New Year's DUI blitz ends with 40 impaired drivers in Salt Lake County

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SALT LAKE CITY — It was a busy night for law enforcement along the Wasatch Front. A donation from the New Car Dealers of Utah put an extra 20 Highway Patrol troopers on the road to watch for drivers who were driving while intoxicated after ringing in the new year.

For UHP troopers, it was a successful night. Across the Salt Lake County, 40 arrests were made; and the year ended with the lowest number of highway traffic fatalities in nearly four decades.

Craig Bickmore, executive director of New Car Dealers of Utah, said they've tried to help with the blitzes for more than a decade.


"We believe in safety, and cars and safety really go together," he said. "So as people are driving, especially at holiday times, we want them to be really conscientious of the fact that they are responsible for how they drive and act in these vehicles."

Trooper Rusty Hurd of the UHP DUI Squad was one of the law enforcement agents serving in the blitz. As one of 10 troopers in on the DUI Squad, he said there has only been one night on the job since July that he hasn't arrested someone for DUI.

"After midnight I'll pull a vehicle over for anything," Hurd said. "If their headlight is out, if they change lanes without a blinker."

By the time parties ended for most people early Tuesday morning, troopers arrested 30 people in Salt Lake County and 10 in Salt Lake City for impaired driving. Statewide numbers are expected to be released Wednesday.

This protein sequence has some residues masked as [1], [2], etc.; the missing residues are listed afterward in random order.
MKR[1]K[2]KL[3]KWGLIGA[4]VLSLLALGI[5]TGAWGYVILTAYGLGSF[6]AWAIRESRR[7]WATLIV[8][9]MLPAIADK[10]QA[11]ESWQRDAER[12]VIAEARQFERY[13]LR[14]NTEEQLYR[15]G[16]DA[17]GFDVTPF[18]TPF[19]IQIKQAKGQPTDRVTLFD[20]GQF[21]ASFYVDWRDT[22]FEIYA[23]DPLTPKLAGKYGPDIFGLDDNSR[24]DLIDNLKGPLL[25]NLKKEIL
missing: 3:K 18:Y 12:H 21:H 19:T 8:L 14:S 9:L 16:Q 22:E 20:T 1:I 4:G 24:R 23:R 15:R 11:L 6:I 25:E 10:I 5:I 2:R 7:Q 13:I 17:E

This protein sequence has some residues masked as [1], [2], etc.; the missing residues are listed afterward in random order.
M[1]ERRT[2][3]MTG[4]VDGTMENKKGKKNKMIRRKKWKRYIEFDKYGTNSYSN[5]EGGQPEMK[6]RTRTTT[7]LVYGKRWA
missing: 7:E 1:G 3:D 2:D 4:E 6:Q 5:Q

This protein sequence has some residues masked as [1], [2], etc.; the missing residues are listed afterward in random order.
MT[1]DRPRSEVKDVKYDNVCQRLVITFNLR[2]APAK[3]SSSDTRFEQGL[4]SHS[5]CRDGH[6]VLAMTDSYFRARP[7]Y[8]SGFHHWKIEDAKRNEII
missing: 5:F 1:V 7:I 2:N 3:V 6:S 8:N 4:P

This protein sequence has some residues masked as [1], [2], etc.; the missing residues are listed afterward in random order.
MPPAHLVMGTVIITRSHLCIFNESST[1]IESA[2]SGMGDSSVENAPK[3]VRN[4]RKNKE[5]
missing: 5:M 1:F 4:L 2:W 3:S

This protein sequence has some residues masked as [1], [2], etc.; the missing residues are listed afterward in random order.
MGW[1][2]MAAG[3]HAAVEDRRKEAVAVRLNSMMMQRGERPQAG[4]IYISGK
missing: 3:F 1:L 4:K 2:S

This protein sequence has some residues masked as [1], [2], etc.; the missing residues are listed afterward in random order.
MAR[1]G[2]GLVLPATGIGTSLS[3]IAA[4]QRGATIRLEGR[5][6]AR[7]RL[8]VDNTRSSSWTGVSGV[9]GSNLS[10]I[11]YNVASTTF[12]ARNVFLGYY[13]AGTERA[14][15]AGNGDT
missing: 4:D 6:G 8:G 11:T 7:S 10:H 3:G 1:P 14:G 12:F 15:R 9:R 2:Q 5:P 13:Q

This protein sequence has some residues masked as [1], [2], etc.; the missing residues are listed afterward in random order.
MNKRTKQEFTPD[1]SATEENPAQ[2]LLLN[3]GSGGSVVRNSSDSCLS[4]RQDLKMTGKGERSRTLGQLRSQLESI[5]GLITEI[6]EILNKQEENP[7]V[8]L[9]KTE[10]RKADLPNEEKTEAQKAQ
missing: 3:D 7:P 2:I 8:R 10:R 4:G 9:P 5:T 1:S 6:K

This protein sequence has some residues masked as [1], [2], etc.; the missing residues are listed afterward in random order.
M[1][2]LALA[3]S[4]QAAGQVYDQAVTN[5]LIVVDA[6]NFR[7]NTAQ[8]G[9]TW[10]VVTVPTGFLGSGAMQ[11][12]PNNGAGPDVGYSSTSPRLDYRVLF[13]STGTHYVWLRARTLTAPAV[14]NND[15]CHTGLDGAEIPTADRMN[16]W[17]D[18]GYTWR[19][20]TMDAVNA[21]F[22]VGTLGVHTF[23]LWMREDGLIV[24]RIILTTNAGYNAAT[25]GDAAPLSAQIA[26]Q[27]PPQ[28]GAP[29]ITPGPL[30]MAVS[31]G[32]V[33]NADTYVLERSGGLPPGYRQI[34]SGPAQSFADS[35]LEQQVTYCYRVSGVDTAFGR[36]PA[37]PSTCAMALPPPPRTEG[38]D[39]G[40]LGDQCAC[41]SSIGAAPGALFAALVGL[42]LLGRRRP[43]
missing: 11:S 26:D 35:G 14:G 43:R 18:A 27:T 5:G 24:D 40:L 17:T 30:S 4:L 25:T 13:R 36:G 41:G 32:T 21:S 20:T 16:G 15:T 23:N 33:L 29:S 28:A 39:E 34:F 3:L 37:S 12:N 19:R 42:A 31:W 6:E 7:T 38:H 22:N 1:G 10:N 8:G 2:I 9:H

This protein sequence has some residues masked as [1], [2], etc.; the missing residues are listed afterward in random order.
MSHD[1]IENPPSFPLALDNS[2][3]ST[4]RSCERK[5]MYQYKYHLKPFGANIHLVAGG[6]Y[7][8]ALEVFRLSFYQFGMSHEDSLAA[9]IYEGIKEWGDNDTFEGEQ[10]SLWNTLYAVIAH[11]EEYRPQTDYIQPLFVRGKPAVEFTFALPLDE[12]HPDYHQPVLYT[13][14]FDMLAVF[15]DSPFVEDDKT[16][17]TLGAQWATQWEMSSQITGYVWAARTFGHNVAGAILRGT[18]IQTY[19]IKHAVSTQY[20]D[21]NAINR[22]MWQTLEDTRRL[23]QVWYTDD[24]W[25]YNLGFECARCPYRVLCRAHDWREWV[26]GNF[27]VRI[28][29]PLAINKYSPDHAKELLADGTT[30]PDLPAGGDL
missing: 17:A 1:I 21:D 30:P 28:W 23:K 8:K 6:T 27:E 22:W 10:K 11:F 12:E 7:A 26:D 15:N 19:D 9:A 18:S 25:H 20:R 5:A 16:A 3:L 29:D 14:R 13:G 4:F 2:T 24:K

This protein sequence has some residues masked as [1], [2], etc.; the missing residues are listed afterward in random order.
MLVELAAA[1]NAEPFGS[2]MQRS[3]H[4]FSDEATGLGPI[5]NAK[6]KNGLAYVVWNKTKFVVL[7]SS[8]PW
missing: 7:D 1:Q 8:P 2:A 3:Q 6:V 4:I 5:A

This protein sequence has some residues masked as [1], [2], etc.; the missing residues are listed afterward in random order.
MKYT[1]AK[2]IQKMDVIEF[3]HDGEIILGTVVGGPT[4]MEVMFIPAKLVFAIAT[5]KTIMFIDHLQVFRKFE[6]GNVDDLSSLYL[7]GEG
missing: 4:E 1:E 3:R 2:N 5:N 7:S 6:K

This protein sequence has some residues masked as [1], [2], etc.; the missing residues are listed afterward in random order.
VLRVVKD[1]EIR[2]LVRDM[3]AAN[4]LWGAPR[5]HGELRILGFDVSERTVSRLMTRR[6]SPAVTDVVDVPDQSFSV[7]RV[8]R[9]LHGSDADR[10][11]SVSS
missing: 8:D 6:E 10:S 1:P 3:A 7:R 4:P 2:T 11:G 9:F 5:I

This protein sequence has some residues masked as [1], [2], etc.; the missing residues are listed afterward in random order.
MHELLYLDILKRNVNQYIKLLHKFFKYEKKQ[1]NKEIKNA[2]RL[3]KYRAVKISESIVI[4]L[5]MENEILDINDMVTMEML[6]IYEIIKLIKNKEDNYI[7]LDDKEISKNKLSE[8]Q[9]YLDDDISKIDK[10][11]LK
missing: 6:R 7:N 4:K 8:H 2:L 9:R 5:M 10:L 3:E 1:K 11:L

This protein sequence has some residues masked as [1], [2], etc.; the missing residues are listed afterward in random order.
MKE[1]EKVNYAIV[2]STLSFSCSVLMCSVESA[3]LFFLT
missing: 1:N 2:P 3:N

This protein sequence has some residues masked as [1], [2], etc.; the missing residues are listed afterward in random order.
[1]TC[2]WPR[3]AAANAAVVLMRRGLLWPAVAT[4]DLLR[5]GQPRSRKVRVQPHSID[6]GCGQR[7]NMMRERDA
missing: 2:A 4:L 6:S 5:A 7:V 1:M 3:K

"I tell them, ‘Hey, I don't think you're a bad person, you just made a mistake tonight, let's just get through this,'" Hurd said.

I tell them, 'Hey, I don't think you're a bad person, you just made a mistake tonight, let's just get through this.'

–Trooper Rusty Hurd

Hurd said he tries to show compassion to those he comes in contact with, but he knows he can't be lenient when it comes to DUI.

"It's a job I feel really good about doing," Hurd said. "I can go home and feel like I made a difference tonight."

Meanwhile, Bickmore praised law enforcement efforts and said he is happy to help them in any way. He has accompanied officers in years past and was struck by how many people drive impaired even knowing police were on the streets.

"It surprises me people would be so irresponsible to drink and drive," Bickmore said. "You can call a taxi, call a friend, get a designated driver. There is no reason to drink and drive unless you choose to be irresponsible — and shame on you if you choose to do that. We just ask that people be responsible when they drive. Keep us all safe."

Still, he said he has seen the numbers decrease. The number of fatalities on Utah's roads in 2012 is looking to be as low as numbers in 1974, when 228 people were killed, and possibly 1959, when they were even lower at 205.

Contributing: Jed Boal


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